Every functioning system needs regular corrections. Otherwise, it accumulates undesirable tendencies. This applies to the largest democracy, which is often praised for conducting “free and fair elections”. It is high time we asked whether we have imbibed the democratic spirit and if we exercise it without fear or favour.
Democracy is quintessentially about freedom. Rosa Luxemburg famously opined that real freedom is the freedom to disagree. In a functional sense, democracy means discussion, debate and dissent. But in India, these are fast disappearing. There is a deliberative deficit. Public space is shrinking. There are only some spaces provided by political parties wherein discussions are directed and controlled. It is a “give and take” exercise, leaders give and cadres take — but not in the sense we are familiar with. Structurally, democracy must mean equality; but equality is possible only in a non-hierarchical situation.
In India’s case, inequality is the very base of our culture, an unquestioning acceptance of a “culture of inequality.” Democracy is not an end in itself; it is a means to an end that should be socially defined and determined. For instance, development, in a democratic sense, must be inclusive, equitable and sustainable. People should be the primary agents in the formulation, implementation, overseeing and evaluation of programmes and projects. In the dirigiste era, people were regarded only as the objects of development. Development “occurred” intransitively: Roads were constructed for them and houses were built for them.
There is no gainsaying that India has an accommodative democracy. It accommodates socio-economic inequalities, regional and sectoral imbalances, and what not?
Under the much-acclaimed democratic decentralisation, what really happened was the devolution of certain centrally determined functions, responsibilities and resources to lower tiers of administration, without changing the power structures — social, economic, political, and religious.
Power , whether at the national, regional, local, corporate or family level, always tends towards centralisation. In this sense, power cannot be decentralised. In other words, centralisation of power is not the problem and its decentralisation is not the solution. Power itself is the problem, as it is always used by the powerful against the powerless, by the strong against the weak, by the rich against the poor. History testifies that in a class-divided society, the state, which epitomises power, protects the rich and powerful from or against the poor and the oppressed. Thus, the state is an instrument of oppression. The more unequal a society, the more authoritarian the state. Ideally, in an egalitarian system, state power has no place. Marx had said that in a classless society, state would wither away. In India, because economic inequalities are egregious and increasing, the state is becoming more and more authoritarian. It is even argued that India is becoming a democracy without freedom. Rulers fear freedom. Always and everywhere, rulers are enemies of freedom.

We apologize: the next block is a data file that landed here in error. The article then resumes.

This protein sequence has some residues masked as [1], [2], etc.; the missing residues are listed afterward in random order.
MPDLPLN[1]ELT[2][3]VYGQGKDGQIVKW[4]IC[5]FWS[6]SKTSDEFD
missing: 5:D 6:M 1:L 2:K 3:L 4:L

Leaders are a vanishing species. We have only rulers. We have efficient rulers, efficient administrators, and an efficient police force. Democracy means efficient administration, strengthening and maintaining the status quo, and not changing the system. Stability and continuity are preferred. Questioning inequities invites draconian laws, reminding us of the statement made in the Madras High Court by famous lawyer and human rights activist Kannabiran: “Crime is defined by law, but the criminal is determined by the state.” Recall how migrant workers were treated in the lockdown last year. Or the incident in 2018 in which a starving Adivasi in Attappadi, Kerala, was beaten to death for stealing some food.
Real democracy is economic democracy, as Ambedkar stressed. A starting point is ensuring economic security to all, not through an income transfer programme (universal basic income), but through the provision of universal property rights. The poor should be treated not as welfare scroungers, but as consumers, active producers, and potential entrepreneurs. This should be ensured by the new economic package being put in place by the Modi government.
MGNREGA allocation must be utilised not for creating wage-employment but for building the asset base of the poor, developing entrepreneurship (business as well as social) among them, building idea/incubation centres and helping undertake production/ business units, individually or on a group basis. Let them pursue and explore the fortunes on the margins, like C K Prahalad’s exhortation to explore the “fortune at the bottom of the pyramid”. The founder of Bangladesh’s Grameen Bank Muhammad Yunus describes the poor as “natural entrepreneurs”. Let’s treat the underclass not just as wage workers/passive recipients of welfare benefits, but as potential producers. Let’s trust them. And build a democracy of “freely associated producers.”